Visa, Work Permits & Legal Issues

Passport controls have become unusual in Austria; yet the a visa is necessary for many people

Austria is a member of the EU and has signed the Schengen Agreement that standardises border controls (effectively it allows unlimited travel within the member countries). The Schengen area contains all of the EU except Ireland and the United Kingdom. Switzerland, Iceland and Norway are not EU countries, but part of the Schengen agreement (not ratified at the time of writing). Tourist visa are issued by the country to which you want to travel to, but valid for all countries in the Schengen area.

The Austrian national flag on the Neue Burg Palace.

For example, if you have a Schengen visa from Austria, a day-trip to Italy is perfectly legal without further permissions. Travel rights, work permits and almost all other citizen rights are equal for Austrians and other citizens of the old EU members (some new members of Eastern Europe require work permits).

Citizens of the European Economic Area, the United States, Canada, Israel, Japan, Korea, Malaysia, Singapore, most South American countries, Australia and New Zealand do not need a visa for a stay in Austria up to three months. In theory, there is a general obligation to carry an ID in Austria. Practically, Austrians are never checked in daily situations - as a foreigner, however, you should carry a driving license, ID or passport.

Visa required for travel to Austria

Citizens of the following countries do require a Schengen visa for travelling to Austria (in alphabetical order):

A-C: Afghanistan, Albania, Algeria, Angola, Antigua and Barbuda, Armenia, Azerbaijan, Bahamas, Bahrain, Bangladesh, Barbados, Belarus, Belize, Benin, Bhutan, Bosnia-Herzegovina, Botswana, Burkina-Faso, Burundi, Cambodia, Cameroon, Cape Verde, Central African Republic, Chad, China, Colombia, Comores, Congo (Republic), Congo (Democratic Republic), Cote d'Ivoire, Cuba;

D-J: Djibouti, Dominica, Dominican Republic, Ecuador, Egypt, Equatorial Guinea, Eritrea, Ethiopia, Fiji, Gabon, Gambia, Georgia, Ghana, Grenada, Guinea, Guinea-Bissau, Guyana, Haiti, India, Indonesia, Iran, Iraq, Ivory Coast, Jamaica, Jordan;

K-P: Kazakhstan, Kenya, Kiribati, North Korea, Kuwait, Kyrgyzstan, Laos, Lebanon, Lesotho, Liberia, Libya, Macedonia, Madagascar, Malawi, Maldives, Mali, Marshall Islands, Mauritania, Mauritius, Micronesia, Moldova, Mongolia, Morocco, Mozambique, Myanmar, Namibia, Nauru, Nepal, Niger, Nigeria, Oman, Pakistan, Palestine, Palau, Papua New Guinea, Peru, Philippines;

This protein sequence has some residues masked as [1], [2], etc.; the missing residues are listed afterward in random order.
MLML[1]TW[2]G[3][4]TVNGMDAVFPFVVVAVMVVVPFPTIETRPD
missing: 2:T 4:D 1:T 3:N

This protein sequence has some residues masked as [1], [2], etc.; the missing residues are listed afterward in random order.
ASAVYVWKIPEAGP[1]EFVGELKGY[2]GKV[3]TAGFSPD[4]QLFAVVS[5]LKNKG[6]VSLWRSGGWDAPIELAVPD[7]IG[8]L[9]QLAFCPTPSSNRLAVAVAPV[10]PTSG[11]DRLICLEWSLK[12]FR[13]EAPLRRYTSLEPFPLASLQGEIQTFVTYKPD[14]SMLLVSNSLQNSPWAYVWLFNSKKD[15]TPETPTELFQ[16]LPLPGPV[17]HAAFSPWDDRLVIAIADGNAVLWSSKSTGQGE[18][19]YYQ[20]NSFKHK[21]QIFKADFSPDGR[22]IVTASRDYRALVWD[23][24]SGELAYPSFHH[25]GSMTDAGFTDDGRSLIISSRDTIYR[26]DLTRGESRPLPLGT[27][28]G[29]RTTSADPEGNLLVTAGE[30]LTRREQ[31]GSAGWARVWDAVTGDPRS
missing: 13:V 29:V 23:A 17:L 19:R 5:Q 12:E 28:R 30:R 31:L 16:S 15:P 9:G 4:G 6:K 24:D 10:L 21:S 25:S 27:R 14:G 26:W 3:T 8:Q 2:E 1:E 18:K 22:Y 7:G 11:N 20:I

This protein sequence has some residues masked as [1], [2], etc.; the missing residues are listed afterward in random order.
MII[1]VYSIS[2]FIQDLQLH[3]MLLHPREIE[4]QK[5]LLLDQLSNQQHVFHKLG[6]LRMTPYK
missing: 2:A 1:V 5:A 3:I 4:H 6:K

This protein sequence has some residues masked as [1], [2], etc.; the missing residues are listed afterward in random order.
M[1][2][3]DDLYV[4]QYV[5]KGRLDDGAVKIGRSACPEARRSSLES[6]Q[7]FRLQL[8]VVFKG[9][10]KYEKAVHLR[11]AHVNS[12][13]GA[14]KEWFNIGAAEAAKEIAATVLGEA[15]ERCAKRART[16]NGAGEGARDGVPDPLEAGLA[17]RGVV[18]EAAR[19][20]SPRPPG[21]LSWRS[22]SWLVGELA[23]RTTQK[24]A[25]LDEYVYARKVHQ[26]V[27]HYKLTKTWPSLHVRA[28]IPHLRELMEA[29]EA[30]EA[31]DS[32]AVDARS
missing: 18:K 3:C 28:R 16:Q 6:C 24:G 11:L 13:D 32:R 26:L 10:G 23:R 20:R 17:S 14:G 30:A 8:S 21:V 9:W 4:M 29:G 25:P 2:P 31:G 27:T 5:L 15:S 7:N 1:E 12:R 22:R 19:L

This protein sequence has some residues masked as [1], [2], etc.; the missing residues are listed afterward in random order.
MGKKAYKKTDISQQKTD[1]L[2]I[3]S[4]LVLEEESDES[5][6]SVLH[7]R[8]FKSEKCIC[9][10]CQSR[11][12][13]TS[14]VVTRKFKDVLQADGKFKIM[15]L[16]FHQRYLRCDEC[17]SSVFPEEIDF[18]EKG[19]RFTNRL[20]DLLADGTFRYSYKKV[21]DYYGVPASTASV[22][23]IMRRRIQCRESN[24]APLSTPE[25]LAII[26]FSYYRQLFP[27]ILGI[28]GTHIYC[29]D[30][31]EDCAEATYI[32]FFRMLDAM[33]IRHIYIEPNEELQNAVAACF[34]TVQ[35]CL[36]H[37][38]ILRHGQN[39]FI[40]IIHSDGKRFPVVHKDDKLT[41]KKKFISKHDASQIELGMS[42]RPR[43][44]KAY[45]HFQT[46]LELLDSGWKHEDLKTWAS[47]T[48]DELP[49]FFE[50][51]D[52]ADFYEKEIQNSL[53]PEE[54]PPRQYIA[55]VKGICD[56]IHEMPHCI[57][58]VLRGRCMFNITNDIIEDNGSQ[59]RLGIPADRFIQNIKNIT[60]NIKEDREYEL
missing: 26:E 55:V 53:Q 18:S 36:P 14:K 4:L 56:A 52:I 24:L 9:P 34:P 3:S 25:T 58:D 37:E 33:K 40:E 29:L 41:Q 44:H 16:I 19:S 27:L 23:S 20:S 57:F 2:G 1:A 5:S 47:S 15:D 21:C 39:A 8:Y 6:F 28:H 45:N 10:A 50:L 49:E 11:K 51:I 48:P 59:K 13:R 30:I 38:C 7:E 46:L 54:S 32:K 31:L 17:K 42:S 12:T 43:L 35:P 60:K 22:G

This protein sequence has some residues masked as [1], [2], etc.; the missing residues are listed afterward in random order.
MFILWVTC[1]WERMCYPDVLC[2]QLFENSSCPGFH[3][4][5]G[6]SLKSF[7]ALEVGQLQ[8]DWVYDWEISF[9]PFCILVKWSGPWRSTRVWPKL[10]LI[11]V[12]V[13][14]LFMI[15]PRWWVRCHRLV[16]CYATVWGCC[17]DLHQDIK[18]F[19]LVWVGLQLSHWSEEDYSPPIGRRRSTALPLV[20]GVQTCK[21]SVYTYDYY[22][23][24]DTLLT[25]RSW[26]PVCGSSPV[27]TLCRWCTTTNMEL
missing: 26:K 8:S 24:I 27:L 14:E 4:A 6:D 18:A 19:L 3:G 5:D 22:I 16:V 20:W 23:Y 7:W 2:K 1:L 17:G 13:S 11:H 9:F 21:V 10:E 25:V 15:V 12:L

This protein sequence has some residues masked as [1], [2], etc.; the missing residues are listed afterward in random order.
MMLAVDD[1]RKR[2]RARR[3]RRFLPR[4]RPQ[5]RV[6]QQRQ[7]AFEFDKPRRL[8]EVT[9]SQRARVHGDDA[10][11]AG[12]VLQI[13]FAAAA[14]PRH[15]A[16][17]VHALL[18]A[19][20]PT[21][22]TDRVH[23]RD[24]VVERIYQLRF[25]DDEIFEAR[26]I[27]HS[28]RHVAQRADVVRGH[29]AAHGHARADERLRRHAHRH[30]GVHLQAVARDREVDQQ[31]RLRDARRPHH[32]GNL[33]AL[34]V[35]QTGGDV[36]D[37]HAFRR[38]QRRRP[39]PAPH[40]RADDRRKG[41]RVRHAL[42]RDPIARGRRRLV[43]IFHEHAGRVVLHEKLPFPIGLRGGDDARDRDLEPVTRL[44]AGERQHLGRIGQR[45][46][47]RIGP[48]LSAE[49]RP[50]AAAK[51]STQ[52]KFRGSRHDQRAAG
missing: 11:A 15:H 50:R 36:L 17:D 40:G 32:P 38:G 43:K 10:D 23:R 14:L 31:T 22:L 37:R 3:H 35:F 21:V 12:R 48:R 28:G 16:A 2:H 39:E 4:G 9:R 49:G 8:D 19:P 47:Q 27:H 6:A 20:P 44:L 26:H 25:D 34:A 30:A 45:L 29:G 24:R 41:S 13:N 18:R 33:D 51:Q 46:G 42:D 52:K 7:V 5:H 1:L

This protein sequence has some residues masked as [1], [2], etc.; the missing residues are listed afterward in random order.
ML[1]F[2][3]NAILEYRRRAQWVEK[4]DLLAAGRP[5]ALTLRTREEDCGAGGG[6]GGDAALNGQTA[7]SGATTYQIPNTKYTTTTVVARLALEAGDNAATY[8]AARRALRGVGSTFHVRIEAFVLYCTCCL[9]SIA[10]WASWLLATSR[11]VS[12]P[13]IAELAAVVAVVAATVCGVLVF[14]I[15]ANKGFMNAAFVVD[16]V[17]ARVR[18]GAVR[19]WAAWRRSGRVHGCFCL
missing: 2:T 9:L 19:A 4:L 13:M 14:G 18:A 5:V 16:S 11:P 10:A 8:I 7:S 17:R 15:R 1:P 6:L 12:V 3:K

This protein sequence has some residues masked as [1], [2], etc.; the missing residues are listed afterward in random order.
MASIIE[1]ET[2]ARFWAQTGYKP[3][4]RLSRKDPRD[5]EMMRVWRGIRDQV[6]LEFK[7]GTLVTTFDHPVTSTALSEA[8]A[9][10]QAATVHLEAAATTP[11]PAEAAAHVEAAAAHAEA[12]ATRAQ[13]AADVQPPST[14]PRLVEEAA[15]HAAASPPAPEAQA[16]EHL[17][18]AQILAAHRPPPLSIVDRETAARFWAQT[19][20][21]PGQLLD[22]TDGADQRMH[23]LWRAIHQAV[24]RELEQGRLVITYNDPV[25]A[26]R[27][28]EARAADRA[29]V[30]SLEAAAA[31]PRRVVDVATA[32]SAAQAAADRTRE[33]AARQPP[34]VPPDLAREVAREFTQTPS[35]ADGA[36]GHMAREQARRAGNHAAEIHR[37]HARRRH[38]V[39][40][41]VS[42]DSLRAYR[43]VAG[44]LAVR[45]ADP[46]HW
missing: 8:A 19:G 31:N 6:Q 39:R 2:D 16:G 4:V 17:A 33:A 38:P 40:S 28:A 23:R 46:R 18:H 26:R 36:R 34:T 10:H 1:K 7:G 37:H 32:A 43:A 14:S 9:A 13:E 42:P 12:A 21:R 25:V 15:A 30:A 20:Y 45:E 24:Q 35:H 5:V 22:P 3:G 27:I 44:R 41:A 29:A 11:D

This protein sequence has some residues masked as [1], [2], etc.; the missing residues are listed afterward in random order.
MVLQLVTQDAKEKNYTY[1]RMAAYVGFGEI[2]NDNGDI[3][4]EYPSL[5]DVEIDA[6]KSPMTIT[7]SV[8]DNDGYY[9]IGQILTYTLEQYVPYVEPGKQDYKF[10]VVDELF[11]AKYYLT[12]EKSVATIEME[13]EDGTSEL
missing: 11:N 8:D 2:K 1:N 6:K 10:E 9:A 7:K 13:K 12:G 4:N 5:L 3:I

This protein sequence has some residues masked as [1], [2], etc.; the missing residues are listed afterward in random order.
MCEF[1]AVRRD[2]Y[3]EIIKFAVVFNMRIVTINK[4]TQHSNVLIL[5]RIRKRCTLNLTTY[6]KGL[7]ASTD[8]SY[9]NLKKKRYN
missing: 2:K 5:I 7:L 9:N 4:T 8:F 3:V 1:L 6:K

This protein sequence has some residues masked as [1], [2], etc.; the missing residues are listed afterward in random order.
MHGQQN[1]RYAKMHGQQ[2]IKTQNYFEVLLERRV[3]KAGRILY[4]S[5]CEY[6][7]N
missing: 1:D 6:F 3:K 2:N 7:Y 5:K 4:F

Q-Z: Qatar, Russian Federation, Rwanda, Samoa, Sao Tome and Principe, Saudi Arabia, Senegal, Serbia and Montenegro, Seychelles, Sierra Leone, Solomon Islands, Somalia, South Africa, Sri Lanka, Sudan, Suriname, Swaziland, Syria, St. Lucia, St. Kitts and Nevis, St. Vincent and Grenadines, Taiwan, Tajikistan, Tanzania, Thailand, Togo, Tonga, Trinidad and Tobago, Tunisia, Turkey, Turkmenistan, Tuvalu, Uganda, Ukraine, United Arab Emirates, Uzbekistan, Vanuatu, Vietnam, Yemen, Zambia, Zimbabwe.

This data was collected in 2005, I cannot guarantee that this is still accurate. Visa agreements are always subject to change, so if you are in doubt, you should check with your embassy or consulate in Austria. Alternatively, ask the ministry of foreign affairs of your country. Tourist visa are valid for three months and entitle you to enter all countries of the Schengen Agreement. They do not allow you to work in Austria.

Work Permits & Conditions

Everybody who is not a EU citizen, Swiss or from Liechtenstein requires a work permit in order to work legally in Austria. These are issued to individuals and cannot be expanded to other members of your family. They cannot be transferred either. Everybody (Austrian, EU or anything else) who lives in Austria (meaning: goes into residence) has to register with the local authorities (communities). Thereby, you will obtain a Meldezettel (document of registration). Work permits are issued in decreasing numbers; Austria′s immigration policy has become more restrictive in recent years.

Income tax in Austria is very high and progresses from nothing (non-taxable) up to 50 percent for high salaries. Social insurance, health insurance and pension payments are compulsory in Austria and will be automatically taken from your monthly pay check. Your employer will do most of the tax work for you and will be able to give you more detailed information about your net income (money after tax and insurances).

back to "background"

Further Reading

List of Embassies in Vienna

Austrian Ministry for Foreign Affairs

Austrian Ministry for Internal Affairs

Politics of Austria

Practicalities & Useful Bits

Etiquette - Climate - Money - Language - Media - Politics - Quick Facts - Visa - Tourist Traps - Lifestyle - Like & Dislike - Transportation